There is no excuse for complexity. It is a consequence of muddled thinking and a lack of understanding of the true goal of the organization, which is creating Successful Customer Outcomes.
Complexity has developed as organizations have added new routes to market, new ways of delivering service, new enterprise IT systems and a myriad of improvement approaches. Each internal functional specialism has developed a mindset to optimize their part of the organization, sometimes at the expense of others. The unwieldy complexity that results has caused a reaction primarily aimed at the need to create order out of this chaos, as if accepting that complexity itself as a right to be. This is not so. Let us unravel the muddle of complexity once and for all.
All work in an organization is fundamentally created by the need to provide product or service to the customer. Everything else is a consequence of that need, which creates value for the shareholders and creates a livelihood for the work force. All else follows.
Furthermore all interactions in meeting the needs for customers are the cause of all work within an organization. These interactions, or Moments of Truth[i], create work in so far as we need to attend to a request internally.
In doing so we interact with our colleagues, systems and other internal processes, and create internal Moments of Truth, which can be referred to as Breakpoints[ii]. The way we deal with Moments of Truth and Breakpoints is underpinned by Business Rules[iii] which may be thought of as ‘decision points within processes’.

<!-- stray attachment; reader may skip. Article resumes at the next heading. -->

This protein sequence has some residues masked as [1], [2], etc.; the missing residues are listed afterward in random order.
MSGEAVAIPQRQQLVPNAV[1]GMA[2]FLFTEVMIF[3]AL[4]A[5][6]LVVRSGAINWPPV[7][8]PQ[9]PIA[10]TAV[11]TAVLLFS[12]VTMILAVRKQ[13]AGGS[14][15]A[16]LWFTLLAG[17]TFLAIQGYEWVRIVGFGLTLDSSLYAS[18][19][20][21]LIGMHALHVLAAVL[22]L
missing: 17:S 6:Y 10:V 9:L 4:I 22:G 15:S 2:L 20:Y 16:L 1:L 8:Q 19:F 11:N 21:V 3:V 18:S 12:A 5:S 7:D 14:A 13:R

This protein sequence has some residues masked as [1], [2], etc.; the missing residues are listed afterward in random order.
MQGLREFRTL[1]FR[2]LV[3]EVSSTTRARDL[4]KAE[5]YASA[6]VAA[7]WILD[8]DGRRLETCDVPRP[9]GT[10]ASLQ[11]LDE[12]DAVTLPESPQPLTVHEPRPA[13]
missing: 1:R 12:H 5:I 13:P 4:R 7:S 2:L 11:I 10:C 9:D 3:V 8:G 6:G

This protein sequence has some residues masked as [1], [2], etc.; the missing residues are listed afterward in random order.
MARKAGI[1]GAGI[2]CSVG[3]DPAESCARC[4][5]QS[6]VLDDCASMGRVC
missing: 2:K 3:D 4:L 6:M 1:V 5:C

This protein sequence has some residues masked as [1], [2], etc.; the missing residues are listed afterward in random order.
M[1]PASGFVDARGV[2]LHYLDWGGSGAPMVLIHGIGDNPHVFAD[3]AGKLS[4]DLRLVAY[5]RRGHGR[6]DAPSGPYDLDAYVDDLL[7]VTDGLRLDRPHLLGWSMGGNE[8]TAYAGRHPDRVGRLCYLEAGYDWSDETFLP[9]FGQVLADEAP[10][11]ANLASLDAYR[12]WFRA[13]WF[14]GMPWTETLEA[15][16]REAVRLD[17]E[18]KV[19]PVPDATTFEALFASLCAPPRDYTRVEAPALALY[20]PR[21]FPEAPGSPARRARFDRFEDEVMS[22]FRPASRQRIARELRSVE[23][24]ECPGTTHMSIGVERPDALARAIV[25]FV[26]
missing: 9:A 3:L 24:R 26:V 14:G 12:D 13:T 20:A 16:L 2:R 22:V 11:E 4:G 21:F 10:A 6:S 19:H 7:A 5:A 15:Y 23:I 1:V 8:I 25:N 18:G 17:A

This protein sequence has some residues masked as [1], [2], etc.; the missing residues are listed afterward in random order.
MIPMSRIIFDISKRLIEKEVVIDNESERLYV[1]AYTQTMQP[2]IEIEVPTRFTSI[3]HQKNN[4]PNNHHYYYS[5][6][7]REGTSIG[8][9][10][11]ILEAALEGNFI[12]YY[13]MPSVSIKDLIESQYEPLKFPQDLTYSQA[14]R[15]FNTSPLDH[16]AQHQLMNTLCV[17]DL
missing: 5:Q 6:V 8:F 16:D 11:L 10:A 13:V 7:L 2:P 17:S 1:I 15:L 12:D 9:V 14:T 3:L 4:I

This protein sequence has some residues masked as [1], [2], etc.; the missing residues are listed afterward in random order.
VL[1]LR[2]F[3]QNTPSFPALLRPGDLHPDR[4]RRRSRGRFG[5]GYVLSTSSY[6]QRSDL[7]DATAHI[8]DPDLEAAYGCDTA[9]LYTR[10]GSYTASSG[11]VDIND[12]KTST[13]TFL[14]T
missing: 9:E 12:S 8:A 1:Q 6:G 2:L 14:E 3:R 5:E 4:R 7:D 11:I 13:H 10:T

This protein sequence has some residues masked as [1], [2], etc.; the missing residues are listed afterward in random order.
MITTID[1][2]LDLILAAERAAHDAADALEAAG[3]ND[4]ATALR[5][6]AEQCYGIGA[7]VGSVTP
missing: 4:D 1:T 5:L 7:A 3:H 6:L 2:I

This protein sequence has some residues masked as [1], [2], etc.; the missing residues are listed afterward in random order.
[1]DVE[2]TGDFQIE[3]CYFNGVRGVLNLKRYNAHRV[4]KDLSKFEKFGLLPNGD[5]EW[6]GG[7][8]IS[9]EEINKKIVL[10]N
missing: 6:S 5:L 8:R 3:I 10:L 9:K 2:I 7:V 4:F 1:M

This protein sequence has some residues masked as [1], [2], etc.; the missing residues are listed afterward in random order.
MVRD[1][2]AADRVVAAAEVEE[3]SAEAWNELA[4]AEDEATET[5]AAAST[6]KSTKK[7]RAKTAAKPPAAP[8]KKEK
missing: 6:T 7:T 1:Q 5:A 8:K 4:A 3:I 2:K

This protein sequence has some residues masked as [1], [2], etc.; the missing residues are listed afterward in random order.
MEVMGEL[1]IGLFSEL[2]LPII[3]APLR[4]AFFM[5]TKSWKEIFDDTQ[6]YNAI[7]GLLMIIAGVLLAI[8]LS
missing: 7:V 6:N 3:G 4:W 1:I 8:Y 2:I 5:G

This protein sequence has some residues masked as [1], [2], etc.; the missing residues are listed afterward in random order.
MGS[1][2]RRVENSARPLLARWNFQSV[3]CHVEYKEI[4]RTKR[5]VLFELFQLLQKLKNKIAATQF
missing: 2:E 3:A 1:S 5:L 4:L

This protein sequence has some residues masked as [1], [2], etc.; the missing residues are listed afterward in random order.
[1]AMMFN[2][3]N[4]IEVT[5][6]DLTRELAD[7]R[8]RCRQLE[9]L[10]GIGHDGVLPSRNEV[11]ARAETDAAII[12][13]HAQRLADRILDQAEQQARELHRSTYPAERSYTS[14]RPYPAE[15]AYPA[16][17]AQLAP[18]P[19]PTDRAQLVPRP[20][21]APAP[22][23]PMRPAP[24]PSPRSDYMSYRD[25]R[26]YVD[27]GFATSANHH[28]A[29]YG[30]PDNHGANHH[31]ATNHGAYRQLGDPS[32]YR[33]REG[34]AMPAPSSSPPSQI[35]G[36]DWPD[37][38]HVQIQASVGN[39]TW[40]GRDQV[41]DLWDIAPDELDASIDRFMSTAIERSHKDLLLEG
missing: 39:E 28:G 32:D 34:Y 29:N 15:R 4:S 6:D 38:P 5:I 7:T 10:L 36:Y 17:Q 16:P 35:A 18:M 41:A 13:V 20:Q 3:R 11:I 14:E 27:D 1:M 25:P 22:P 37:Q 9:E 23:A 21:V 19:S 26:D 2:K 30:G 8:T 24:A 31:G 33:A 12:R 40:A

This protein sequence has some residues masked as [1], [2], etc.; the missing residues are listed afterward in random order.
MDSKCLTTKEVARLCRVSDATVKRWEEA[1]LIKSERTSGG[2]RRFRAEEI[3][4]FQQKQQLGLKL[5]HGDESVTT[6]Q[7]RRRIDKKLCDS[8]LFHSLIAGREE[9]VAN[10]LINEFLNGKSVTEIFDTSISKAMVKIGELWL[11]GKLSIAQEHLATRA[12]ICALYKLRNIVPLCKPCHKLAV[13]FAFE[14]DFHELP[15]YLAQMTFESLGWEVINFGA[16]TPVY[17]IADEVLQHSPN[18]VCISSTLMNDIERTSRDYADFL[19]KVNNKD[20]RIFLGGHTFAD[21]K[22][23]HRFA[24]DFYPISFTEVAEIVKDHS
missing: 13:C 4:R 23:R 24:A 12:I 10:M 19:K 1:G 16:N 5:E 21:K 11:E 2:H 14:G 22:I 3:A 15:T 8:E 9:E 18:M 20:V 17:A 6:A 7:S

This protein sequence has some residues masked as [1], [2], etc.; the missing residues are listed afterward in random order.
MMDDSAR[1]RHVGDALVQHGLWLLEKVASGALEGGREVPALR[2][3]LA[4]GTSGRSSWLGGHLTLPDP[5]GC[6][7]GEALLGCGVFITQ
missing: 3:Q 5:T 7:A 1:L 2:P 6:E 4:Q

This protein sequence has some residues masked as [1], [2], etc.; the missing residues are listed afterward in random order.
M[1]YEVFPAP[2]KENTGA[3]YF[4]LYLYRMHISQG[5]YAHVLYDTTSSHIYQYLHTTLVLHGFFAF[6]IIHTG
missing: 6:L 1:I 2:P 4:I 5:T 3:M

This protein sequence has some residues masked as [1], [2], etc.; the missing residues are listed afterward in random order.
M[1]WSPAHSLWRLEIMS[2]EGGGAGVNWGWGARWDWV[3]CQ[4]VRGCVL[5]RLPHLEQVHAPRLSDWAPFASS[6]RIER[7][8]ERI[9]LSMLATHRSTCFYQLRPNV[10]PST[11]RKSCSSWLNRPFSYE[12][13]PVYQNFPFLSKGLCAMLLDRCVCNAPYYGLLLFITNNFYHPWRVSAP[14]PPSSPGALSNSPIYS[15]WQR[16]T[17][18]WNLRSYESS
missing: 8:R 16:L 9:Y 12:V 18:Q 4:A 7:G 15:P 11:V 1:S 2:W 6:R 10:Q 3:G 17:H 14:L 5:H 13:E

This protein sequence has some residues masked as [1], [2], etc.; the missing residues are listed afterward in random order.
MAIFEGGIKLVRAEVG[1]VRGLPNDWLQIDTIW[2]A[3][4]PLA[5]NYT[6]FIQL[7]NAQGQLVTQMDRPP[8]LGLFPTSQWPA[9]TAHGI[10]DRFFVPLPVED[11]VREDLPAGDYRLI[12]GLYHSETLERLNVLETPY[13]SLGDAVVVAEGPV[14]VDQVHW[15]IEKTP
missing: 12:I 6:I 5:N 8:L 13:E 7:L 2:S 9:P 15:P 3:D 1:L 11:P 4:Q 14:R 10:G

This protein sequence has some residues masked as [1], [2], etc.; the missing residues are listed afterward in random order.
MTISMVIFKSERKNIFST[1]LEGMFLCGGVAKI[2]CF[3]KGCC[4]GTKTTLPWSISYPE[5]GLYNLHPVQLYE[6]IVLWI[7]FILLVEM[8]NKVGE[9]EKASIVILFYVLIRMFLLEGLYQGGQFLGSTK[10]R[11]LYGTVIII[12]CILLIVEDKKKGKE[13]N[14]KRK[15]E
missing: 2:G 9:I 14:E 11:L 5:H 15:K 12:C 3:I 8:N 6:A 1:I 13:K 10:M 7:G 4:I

These three entities determine the shape of our organization, the internal landscape of how we do work. The resulting activities from Moments of Truth, Breakpoints and Business Rules create the very processes themselves. In fact process is simply an effect caused by the way we choose to interact and guide the customer to obtain our products or service.
Think about that – process is an effect. If that is the reality then the vast range of tools and techniques created in the last century, and sometimes before, are fixing an effect. It is like taking painkillers for discomfort and nothing more. If we are not getting to grips with the causes of the pain it will surely get worse and as we discover, stronger pain killers are then required.
That’s the rub. We have been systematically fixing the wrong things and is it any wonder that change doesn’t stick? Have you ever had that feeling that this is the same project challenge as before, just dusted off and here we go again? It is because we are not fixing the causes of work, and while we continue to ignore the causes the complexity worsens, costs increase and service suffers.
Einstein put it well when he said
“We can’t solve problems using the same kind of thinking we used when we created them”